FRANKLIN: Yes, he did. Actually, where I had been in the booth most of the time at Columbia and not at the piano, Jerry asked me to sit down and accompany myself. And that is where my career really took a drastic 160-degree turnaround. I just accompany myself in a very different way than most other pianists do. And I think that that was the factor that made the difference.

GROSS: For your first Atlantic recording session, the producer, Jerry Wexler, took you down to a studio in Muscle Shoals, Ala., that was famous for its great session men, which included Dan Penn and Spooner Oldham. And the first song that you recorded there was "I Never Loved A Man."

Now, Spooner Oldham tells a story that when he heard you sit down at the piano and play your first chord, he thought, wow, that's really great and that he, who - and he's a pianist - that he shouldn't - he should let you play piano while he moved over to electric piano, playing behind you. What'd you think of that arrangement? Were you pleased that he agreed that you should be the one at the piano?

FRANKLIN: I remember that particular session. It was the very first session. So naturally, yes, I remember it. And we really were kind of struggling at that point to get to the music. It just wasn't quite coming off, although we had dynamite players. We had the Muscle Shoals Section. And they were really very, very hot - cutting a lot of good, greezy (ph) stuff - or what you would call greezy (ph) in that day. But we weren't getting to the music in the way that we should have. It just wasn't coming off. And finally, someone said, Aretha, why don't you sit down and play? And I did. And it just happened. It all just happened. We arrived, and we arrived very quickly.

GROSS: Well, Peter Guralnick, the music critic, describes this recording, "I Never Loved A Man," as one of the most momentous takes in the history of rhythm and blues - in fact, in the history of American vernacular music. Let's hear it. This is my guest, Aretha Franklin.


FRANKLIN: (Singing) You're a no-good heartbreaker. You're a liar, and you're a cheat. And I don't know why I let you do these things to me. My friends keep telling me that you ain't no good. But, oh, they don't know that I'd leave you if I could. I guess I'm uptight. And I'm stuck like glue 'cause I ain't never, I ain't never, I ain't never - no, no - loved a man the way that I love you. Some time ago I thought...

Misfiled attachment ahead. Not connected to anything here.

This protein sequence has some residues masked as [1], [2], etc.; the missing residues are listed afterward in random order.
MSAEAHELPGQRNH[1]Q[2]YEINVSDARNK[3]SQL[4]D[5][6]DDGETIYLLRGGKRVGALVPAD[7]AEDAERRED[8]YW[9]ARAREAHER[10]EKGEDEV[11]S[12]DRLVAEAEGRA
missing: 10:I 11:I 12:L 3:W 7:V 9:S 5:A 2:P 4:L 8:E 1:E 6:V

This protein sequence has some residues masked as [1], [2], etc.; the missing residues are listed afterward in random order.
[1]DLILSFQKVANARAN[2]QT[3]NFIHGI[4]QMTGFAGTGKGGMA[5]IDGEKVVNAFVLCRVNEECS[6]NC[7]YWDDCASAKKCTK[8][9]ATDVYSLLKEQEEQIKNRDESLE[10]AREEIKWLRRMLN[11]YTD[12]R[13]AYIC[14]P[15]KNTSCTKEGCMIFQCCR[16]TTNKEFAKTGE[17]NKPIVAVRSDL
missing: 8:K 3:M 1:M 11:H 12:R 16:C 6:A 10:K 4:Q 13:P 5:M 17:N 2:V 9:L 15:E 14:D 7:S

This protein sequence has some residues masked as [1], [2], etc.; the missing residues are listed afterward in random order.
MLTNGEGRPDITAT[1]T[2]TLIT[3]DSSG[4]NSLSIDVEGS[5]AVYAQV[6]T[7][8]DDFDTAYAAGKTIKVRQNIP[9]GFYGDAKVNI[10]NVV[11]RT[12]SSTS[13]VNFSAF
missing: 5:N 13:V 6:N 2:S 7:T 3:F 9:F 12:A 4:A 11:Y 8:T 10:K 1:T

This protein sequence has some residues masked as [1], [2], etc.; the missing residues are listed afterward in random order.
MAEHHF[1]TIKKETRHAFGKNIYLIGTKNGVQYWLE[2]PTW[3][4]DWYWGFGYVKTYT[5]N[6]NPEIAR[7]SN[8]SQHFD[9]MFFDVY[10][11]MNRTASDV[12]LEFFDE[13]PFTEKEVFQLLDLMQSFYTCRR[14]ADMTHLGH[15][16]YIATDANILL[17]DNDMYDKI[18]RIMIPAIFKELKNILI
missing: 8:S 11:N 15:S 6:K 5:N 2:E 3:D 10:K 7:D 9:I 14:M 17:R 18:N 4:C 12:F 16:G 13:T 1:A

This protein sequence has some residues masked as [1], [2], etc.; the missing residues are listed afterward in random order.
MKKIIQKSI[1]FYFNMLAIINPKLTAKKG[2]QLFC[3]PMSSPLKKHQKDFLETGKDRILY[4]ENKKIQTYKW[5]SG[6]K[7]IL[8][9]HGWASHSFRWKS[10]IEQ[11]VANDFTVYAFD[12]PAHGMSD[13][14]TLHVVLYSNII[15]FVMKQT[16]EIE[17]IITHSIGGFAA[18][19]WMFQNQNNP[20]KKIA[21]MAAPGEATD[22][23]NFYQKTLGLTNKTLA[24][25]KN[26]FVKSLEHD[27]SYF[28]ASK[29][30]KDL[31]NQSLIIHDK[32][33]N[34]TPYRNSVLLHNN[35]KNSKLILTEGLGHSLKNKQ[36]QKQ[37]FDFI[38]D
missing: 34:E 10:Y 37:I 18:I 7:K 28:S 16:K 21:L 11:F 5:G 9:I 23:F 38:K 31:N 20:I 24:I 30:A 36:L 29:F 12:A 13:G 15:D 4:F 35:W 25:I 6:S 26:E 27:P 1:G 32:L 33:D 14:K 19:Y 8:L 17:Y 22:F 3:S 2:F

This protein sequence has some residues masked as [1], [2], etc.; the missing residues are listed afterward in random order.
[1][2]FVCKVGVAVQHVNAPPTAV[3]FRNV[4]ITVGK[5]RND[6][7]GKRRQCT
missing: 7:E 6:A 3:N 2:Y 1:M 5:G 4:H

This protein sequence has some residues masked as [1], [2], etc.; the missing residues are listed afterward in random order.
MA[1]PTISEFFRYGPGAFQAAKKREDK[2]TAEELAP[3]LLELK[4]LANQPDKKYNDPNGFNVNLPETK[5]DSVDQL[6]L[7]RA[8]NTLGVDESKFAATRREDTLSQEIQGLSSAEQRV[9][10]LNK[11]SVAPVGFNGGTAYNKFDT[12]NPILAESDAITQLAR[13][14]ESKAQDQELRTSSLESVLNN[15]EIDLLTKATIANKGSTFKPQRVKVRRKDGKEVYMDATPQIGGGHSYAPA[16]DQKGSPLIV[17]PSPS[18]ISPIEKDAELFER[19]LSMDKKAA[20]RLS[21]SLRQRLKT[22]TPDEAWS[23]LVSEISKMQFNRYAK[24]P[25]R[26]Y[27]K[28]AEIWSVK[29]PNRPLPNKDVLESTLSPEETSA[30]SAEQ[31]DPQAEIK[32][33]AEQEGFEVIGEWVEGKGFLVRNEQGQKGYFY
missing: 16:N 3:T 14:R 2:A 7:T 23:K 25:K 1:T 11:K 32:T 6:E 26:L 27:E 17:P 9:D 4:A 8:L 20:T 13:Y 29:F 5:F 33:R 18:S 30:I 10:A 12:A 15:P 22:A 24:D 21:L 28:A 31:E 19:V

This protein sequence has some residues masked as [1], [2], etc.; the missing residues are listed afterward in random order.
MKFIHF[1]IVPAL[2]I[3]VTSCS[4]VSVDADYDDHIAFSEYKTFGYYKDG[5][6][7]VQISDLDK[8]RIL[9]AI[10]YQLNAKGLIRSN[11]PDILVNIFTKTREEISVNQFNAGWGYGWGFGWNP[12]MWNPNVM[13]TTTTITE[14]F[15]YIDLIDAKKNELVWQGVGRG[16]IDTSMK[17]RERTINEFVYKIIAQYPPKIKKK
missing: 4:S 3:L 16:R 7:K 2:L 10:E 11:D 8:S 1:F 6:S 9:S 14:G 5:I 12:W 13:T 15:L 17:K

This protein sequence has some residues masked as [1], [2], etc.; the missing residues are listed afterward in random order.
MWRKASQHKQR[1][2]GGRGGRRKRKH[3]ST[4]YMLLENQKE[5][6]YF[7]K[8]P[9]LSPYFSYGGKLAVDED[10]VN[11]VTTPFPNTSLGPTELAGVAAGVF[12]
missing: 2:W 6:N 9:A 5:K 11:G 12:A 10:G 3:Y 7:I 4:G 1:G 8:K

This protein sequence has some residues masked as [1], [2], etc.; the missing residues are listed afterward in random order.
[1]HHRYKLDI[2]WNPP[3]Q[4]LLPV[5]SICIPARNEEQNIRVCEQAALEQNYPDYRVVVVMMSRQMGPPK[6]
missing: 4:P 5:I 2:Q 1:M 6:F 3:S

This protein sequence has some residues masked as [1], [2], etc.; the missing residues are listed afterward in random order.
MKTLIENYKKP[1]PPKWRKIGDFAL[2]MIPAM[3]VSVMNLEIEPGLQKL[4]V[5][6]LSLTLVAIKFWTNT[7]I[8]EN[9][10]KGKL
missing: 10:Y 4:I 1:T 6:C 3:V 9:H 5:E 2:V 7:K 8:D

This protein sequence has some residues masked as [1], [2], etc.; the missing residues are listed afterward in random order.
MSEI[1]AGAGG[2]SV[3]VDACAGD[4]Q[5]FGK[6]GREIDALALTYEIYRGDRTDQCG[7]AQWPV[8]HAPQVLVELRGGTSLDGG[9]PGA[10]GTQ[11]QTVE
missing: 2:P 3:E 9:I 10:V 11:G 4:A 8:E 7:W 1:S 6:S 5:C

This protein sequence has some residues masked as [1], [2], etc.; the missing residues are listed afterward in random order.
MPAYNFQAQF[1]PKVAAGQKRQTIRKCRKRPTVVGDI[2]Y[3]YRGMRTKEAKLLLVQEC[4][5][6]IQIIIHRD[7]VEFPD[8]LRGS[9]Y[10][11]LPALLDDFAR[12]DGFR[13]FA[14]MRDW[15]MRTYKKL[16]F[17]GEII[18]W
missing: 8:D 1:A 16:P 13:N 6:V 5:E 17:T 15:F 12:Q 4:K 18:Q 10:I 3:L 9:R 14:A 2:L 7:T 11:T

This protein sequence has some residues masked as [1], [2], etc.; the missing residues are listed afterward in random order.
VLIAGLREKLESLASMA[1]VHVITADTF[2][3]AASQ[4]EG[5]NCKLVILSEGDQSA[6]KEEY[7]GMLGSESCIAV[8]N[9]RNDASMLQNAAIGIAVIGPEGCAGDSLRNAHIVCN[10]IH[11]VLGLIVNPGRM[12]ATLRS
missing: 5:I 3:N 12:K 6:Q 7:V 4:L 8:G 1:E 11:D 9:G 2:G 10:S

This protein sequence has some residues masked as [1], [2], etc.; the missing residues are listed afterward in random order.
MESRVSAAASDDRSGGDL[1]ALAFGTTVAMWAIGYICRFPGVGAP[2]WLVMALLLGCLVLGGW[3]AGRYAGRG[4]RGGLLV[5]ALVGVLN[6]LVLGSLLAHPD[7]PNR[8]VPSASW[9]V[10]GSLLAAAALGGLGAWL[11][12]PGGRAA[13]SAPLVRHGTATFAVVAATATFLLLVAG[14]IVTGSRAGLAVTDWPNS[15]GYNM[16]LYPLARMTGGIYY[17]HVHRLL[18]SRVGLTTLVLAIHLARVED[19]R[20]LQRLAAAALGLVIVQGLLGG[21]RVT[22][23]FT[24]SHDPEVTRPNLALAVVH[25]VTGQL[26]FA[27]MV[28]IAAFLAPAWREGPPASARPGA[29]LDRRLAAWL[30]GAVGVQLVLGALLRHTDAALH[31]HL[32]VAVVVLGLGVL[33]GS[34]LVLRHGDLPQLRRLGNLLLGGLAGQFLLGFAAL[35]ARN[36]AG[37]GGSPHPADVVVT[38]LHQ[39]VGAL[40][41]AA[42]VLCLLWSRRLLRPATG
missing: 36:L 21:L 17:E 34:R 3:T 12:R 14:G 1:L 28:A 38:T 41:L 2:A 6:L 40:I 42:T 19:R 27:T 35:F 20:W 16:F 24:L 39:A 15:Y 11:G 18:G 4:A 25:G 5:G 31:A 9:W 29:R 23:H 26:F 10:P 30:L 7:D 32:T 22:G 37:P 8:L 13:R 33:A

GROSS: My interview with Aretha Franklin was recorded in 1999. She's portrayed by Jennifer Hudson in the new biopic "Respect." Coming up from our archive, Jerry Wexler, who produced Aretha's hits at Atlantic Records, talks about the sometimes-tumultuous recording session in Muscle Shoals, Ala., where Aretha recorded her first hits, and Dan Penn, who was at that session, talks about co-writing Aretha's hit "Do Right Woman." And later, Aretha will tell the story behind the sock-it-to-me's in her hit "Respect." I'm Terry Gross, and this is FRESH AIR.


FRANKLIN: (Singing) Don't you never, never say that we're through 'cause I ain't never, never, never - no, no - loved a man the way that I love you. I can't sleep at night. And I can't even fight. I guess I'll never be free since you got your hooks in me. Whoa, oh, oh. Yeah. Yeah.

GROSS: This is FRESH AIR. Today's show is dedicated to Aretha Franklin. When Columbia Records signed Aretha in 1960, the label saw her as a potential jazz star. But she never broke through. In 1967, she started recording for the Atlantic label with producer Jerry Wexler, who was a partner at the label. His specialty was finding great singers and matching them with the right band and backup singers to create a sound that was both artistically true and commercially successful. He let Aretha write her own songs, play piano and use her sisters as backup singers. Some of the greatest soul and rhythm and blues recordings wouldn't have been made if it weren't for Jerry Wexler. The short list of other people he worked with includes the Drifters, Ray Charles, Bob Dylan, Wilson Pickett, Otis Redding, Etta James and Solomon Burke. Wexler died in 2008. I spoke with him in 1993 in front of an audience at a public radio conference in Washington, D.C. He'd written a new memoir called "Rhythm And The Blues."


GROSS: Jerry Wexler, welcome to FRESH AIR.

JERRY WEXLER: It's great to be here to plug my book.


GROSS: I want to get started with your work with Aretha Franklin. I think that's a good place to start. Now, she had made about - oh, I don't know - ten or so recordings on Columbia Records before coming to Atlantic.


GROSS: John Hammond produced her. And he was producing her like a jazz singer, kind of in the Dinah Washington tradition.


GROSS: You - when she came to Atlantic, you worked with her. You heard something completely different. What did you hear when you started producing her?

WEXLER: Well, I heard the Aretha Franklin who sang in church, who sang "Precious Lord" when she was 13 years old. And a man in the audience was so overcome, he said, listen at her, listen at her. And I listened. And it wasn't so much that I tried a new approach to her, it's that what she did fit very well in with what we were doing anyhow.

GROSS: Well, you sat her down at the piano.

WEXLER: Right.

GROSS: You had her play herself, which I don't think she'd done on the records before that.

WEXLER: Not very much.

GROSS: What was it like at Muscle Shoals? What did you hear there in that Southern sound that you wanted?